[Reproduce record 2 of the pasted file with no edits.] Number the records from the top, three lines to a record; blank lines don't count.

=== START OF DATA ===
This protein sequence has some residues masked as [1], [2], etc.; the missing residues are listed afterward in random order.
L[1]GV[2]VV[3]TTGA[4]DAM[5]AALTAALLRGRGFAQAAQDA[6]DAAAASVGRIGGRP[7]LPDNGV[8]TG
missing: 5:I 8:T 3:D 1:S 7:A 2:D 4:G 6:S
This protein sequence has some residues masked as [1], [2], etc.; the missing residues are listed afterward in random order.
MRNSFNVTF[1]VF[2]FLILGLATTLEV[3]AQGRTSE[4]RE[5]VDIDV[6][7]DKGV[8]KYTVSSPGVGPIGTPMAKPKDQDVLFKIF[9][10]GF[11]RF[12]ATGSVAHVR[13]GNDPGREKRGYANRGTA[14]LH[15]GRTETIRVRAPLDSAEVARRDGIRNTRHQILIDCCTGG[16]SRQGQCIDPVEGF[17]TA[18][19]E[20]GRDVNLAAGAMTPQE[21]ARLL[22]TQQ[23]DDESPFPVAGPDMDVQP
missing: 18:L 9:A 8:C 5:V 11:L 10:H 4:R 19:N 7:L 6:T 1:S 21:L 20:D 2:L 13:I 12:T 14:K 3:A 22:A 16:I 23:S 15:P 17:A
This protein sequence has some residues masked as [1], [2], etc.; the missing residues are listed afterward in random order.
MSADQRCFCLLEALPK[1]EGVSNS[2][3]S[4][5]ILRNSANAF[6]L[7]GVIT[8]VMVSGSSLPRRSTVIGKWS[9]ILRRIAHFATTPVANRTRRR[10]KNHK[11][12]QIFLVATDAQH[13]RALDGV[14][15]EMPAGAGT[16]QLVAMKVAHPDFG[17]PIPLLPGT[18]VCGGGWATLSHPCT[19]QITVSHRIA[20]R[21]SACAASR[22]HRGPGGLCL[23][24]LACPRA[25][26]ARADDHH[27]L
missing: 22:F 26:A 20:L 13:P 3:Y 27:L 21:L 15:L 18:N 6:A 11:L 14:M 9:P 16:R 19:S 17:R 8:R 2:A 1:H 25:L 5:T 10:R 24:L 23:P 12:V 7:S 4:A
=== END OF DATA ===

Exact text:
This protein sequence has some residues masked as [1], [2], etc.; the missing residues are listed afterward in random order.
MRNSFNVTF[1]VF[2]FLILGLATTLEV[3]AQGRTSE[4]RE[5]VDIDV[6][7]DKGV[8]KYTVSSPGVGPIGTPMAKPKDQDVLFKIF[9][10]GF[11]RF[12]ATGSVAHVR[13]GNDPGREKRGYANRGTA[14]LH[15]GRTETIRVRAPLDSAEVARRDGIRNTRHQILIDCCTGG[16]SRQGQCIDPVEGF[17]TA[18][19]E[20]GRDVNLAAGAMTPQE[21]ARLL[22]TQQ[23]DDESPFPVAGPDMDVQP
missing: 18:L 9:A 8:C 5:V 11:L 10:H 4:R 19:N 7:L 6:T 1:S 21:L 20:D 2:L 13:I 12:T 14:K 3:A 22:A 16:I 23:S 15:P 17:A